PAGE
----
The following tutorial was first published in Military Miniatures in Review, Issue 57. I hope that you find it helpful in your work.
Us and Them
When it comes to using photo etch even a quick survey of the landscape indicates that there seems to be distinct camps among modelers. For some, working with photo etch is the scourge of the modeling world, while others seem to embrace the delicate brass bits. Most, however, seem to fall somewhere in between the extremes; a sort of reluctant acceptance that at some point you will be using brass on your own kit. In my case, although I could see the potential of using the brass accessories, I was in the camp of reluctant user. I could not seem to get over some of the technical hurdles.
My first experiences using photo etch were quite timid, limited to with a few small items such as clasps, brackets, miscellaneous screens, or small box. Over time the bending and folding became easier for me and I could feel my confidence slowly increasing. Soon, without hesitancy I was able to make simple folds and bends and even glue together a few minor photo etch assemblies. As I progressed, moving onto more complex items, I quickly came to realize that relying on CA glue to hold together even the smallest photo etch parts had its limitations. These shortcomings would certainly make it more difficult or even prohibit me from taking my work to the next level and tackling some of the more complex projects available to modelers. It became apparent that if I was to truly embrace and integrate the potentials of photo etch into my projects I would need to learn how to come to grips with the soldering iron. Can you sense my apprehension? In my mind soldering photo etch was certainly the most advanced technique reserved only for the selected few who had traveled to the Crossroads.
As with most of my modeling I learned through trial and error; working with photo etch and the use of soldering being no exception. There is a variety of quality soldering products available to the modeler, some with a few more features than others but they all share the same principal which is to provide sufficient heat in order to melt the solder resulting in a strong, durable join between two brass pieces. My tools are simple and basic: An inexpensive 40wattt iron, solder, flux, pliers, tweezers, single edge razor blades, sand paper, steel wool, and Small Shop folding tool.
Just the Facts…
Before we get to the discussion lets review some of the terms and techniques that are used when soldering:
Flux – In soldering flux serves a threefold purpose: it removes oxidation from the surfaces to be soldered; it seals out air thus preventing further oxidation, and improves the wetting characteristics of the liquid solder. Basically, wherever you place the flux is where the solder will melt; we can use this to our advantage to create nice, clean joins.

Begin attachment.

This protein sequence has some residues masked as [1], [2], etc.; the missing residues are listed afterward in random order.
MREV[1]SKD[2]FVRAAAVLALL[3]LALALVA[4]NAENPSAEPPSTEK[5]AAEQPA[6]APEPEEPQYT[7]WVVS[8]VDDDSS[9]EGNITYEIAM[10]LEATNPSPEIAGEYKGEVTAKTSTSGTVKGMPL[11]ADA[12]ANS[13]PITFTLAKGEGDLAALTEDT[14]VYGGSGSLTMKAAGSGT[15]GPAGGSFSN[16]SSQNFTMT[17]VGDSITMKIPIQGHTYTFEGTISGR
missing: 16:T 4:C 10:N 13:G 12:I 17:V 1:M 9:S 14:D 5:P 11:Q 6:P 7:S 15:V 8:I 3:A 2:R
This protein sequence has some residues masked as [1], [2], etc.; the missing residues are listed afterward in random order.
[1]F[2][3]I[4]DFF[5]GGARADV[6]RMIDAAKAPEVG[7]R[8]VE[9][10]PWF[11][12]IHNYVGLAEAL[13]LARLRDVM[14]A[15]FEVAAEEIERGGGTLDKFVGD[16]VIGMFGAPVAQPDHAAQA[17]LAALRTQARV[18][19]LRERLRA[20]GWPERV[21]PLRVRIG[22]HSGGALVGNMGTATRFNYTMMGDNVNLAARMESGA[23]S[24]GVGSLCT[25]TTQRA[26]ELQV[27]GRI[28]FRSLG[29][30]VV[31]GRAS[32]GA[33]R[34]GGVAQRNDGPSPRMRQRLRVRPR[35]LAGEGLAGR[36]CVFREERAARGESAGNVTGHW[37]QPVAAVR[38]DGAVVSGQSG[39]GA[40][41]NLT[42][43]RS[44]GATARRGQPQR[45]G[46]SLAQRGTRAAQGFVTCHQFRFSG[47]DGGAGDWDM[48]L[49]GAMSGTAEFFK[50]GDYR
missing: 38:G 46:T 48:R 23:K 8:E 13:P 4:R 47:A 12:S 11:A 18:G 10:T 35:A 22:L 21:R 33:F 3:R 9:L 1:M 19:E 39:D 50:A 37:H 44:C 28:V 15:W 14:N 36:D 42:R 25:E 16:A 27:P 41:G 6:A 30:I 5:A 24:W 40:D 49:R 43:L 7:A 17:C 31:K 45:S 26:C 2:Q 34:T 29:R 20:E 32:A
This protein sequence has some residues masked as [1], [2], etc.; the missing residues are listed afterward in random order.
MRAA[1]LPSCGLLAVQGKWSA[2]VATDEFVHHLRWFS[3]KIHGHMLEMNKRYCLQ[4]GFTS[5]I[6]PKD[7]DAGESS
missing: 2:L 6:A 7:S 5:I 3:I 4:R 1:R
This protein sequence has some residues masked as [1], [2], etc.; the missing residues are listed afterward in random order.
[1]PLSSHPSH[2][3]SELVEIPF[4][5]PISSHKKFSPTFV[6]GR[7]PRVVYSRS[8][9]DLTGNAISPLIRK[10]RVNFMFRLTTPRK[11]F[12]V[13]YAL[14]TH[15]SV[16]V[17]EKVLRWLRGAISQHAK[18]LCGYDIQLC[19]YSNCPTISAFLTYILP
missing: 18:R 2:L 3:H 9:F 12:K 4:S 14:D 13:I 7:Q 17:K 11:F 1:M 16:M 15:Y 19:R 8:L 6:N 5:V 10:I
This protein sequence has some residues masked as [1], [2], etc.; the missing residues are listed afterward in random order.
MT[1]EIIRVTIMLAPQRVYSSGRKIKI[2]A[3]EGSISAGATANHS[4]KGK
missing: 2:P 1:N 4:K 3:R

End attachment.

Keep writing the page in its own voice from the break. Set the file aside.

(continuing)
Solder – Easy to find at most electronic, hardware and home improvement stores it is the material used to join two metallic surfaces together. In this article I’ve used 60-40 rosin core solder.
Tinning – The process of “pre” soldering your surfaces before making the actual join.
Annealing – Heat treatment that alters the microstructure of a material causing changes in properties such as strength and hardness. This technique is especially helpful when used to soften brass for ease of bending.
Generally, the first step in soldering is to TIN the parts that you will be using. Begin by applying a light coat of flux to the surfaces that you wish to solder. Flux is a wonderful tool as it basically dictates where the solder will stick to your photo etches pieces. I like to use a small brush to apply the Flux only to the area(s) where I want the solder to flow. Next, in homage to the “less is more” philosophy I cut small “chips” of solder with my knife and place the chips directly onto the Flux. The last step in the process is to apply heat to the area by touching the tip of the soldering iron into the Flux near the solder chips. Soon one hears the reassuring sizzling sound as the Flux begins to bubble. After a few moments the surface temperature reaches a sufficient point where the small chip of solder will liquefy. Then, keeping the soldering tip in contact with the liquefied solder, I simply spread the solder over the pre-fluxed area. This is the process of Tinning.
When it comes time to join the etch parts I simply re-apply a little flux over the Tinned areas of each piece, and then while holding the parts together (usually with tweezers) I again reapply heat to the area. The flux will sizzle as the solder re-liquefies between the brass parts. Removing the heat stops the process with the result being a strong, durable bond. Afterward a simple cleaning of the area may be required if the solder has crept outward from between the parts. This can be done by a light sanding with fine grit paper and/or steel wool.